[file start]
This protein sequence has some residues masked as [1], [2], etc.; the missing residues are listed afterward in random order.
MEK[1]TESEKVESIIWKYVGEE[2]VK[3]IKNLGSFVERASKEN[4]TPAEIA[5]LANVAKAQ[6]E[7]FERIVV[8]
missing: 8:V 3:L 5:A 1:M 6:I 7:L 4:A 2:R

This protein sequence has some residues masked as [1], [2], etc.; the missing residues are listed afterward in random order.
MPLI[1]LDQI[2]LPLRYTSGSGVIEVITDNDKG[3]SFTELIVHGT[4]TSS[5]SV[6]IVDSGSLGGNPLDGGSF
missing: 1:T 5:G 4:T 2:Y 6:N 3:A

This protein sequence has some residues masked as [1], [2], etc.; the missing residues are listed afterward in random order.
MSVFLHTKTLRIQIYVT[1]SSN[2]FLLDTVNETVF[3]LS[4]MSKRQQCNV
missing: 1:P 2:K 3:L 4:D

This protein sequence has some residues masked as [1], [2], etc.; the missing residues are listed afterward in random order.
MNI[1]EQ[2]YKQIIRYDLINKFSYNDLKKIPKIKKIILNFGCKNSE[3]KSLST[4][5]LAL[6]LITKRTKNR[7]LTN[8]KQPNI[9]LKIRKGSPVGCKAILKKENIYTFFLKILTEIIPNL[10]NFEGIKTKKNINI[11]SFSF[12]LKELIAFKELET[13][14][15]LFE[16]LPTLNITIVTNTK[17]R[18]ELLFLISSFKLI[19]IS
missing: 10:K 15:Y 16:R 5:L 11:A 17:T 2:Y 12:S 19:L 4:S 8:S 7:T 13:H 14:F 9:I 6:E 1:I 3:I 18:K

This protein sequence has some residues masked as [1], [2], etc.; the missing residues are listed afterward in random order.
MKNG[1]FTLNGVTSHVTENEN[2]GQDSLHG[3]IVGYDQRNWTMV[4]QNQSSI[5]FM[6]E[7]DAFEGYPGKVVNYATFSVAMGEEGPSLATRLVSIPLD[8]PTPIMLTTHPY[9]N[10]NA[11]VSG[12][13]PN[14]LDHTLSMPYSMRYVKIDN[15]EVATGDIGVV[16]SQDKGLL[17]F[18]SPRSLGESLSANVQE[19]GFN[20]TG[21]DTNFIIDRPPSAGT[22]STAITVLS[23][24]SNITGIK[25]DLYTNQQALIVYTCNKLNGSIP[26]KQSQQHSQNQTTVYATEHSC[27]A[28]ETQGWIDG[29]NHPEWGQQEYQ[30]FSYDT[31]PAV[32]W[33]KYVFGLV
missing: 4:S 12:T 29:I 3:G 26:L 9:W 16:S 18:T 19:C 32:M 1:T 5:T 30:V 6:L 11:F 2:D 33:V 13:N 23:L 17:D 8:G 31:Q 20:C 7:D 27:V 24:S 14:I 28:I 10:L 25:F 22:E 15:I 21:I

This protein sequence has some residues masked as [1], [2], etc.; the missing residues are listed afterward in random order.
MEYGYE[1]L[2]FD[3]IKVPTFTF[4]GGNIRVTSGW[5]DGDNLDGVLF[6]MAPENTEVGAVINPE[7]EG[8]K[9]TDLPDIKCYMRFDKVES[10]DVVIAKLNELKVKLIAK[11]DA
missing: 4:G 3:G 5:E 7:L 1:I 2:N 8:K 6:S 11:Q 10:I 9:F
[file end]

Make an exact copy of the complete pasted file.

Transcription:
This protein sequence has some residues masked as [1], [2], etc.; the missing residues are listed afterward in random order.
MEK[1]TESEKVESIIWKYVGEE[2]VK[3]IKNLGSFVERASKEN[4]TPAEIA[5]LANVAKAQ[6]E[7]FERIVV[8]
missing: 8:V 3:L 5:A 1:M 6:I 7:L 4:A 2:R

This protein sequence has some residues masked as [1], [2], etc.; the missing residues are listed afterward in random order.
MPLI[1]LDQI[2]LPLRYTSGSGVIEVITDNDKG[3]SFTELIVHGT[4]TSS[5]SV[6]IVDSGSLGGNPLDGGSF
missing: 1:T 5:G 4:T 2:Y 6:N 3:A

This protein sequence has some residues masked as [1], [2], etc.; the missing residues are listed afterward in random order.
MSVFLHTKTLRIQIYVT[1]SSN[2]FLLDTVNETVF[3]LS[4]MSKRQQCNV
missing: 1:P 2:K 3:L 4:D

This protein sequence has some residues masked as [1], [2], etc.; the missing residues are listed afterward in random order.
MNI[1]EQ[2]YKQIIRYDLINKFSYNDLKKIPKIKKIILNFGCKNSE[3]KSLST[4][5]LAL[6]LITKRTKNR[7]LTN[8]KQPNI[9]LKIRKGSPVGCKAILKKENIYTFFLKILTEIIPNL[10]NFEGIKTKKNINI[11]SFSF[12]LKELIAFKELET[13][14][15]LFE[16]LPTLNITIVTNTK[17]R[18]ELLFLISSFKLI[19]IS
missing: 10:K 15:Y 16:R 5:L 11:A 17:T 2:Y 12:S 19:L 4:S 8:S 7:T 13:H 14:F 9:I 6:E 1:I 3:I 18:K

This protein sequence has some residues masked as [1], [2], etc.; the missing residues are listed afterward in random order.
MKNG[1]FTLNGVTSHVTENEN[2]GQDSLHG[3]IVGYDQRNWTMV[4]QNQSSI[5]FM[6]E[7]DAFEGYPGKVVNYATFSVAMGEEGPSLATRLVSIPLD[8]PTPIMLTTHPY[9]N[10]NA[11]VSG[12][13]PN[14]LDHTLSMPYSMRYVKIDN[15]EVATGDIGVV[16]SQDKGLL[17]F[18]SPRSLGESLSANVQE[19]GFN[20]TG[21]DTNFIIDRPPSAGT[22]STAITVLS[23][24]SNITGIK[25]DLYTNQQALIVYTCNKLNGSIP[26]KQSQQHSQNQTTVYATEHSC[27]A[28]ETQGWIDG[29]NHPEWGQQEYQ[30]FSYDT[31]PAV[32]W[33]KYVFGLV
missing: 4:S 12:T 29:I 3:G 26:L 9:W 16:S 18:T 19:C 32:M 1:T 5:T 30:V 6:L 11:F 2:D 33:V 13:N 23:L 17:D 8:G 31:Q 20:C 7:D 27:V 24:S 14:I 28:I 10:L 25:F 22:E 15:I 21:I

This protein sequence has some residues masked as [1], [2], etc.; the missing residues are listed afterward in random order.
MEYGYE[1]L[2]FD[3]IKVPTFTF[4]GGNIRVTSGW[5]DGDNLDGVLF[6]MAPENTEVGAVINPE[7]EG[8]K[9]TDLPDIKCYMRFDKVES[10]DVVIAKLNELKVKLIAK[11]DA
missing: 4:G 3:G 5:E 7:L 1:I 2:N 8:K 6:S 11:Q 10:I 9:F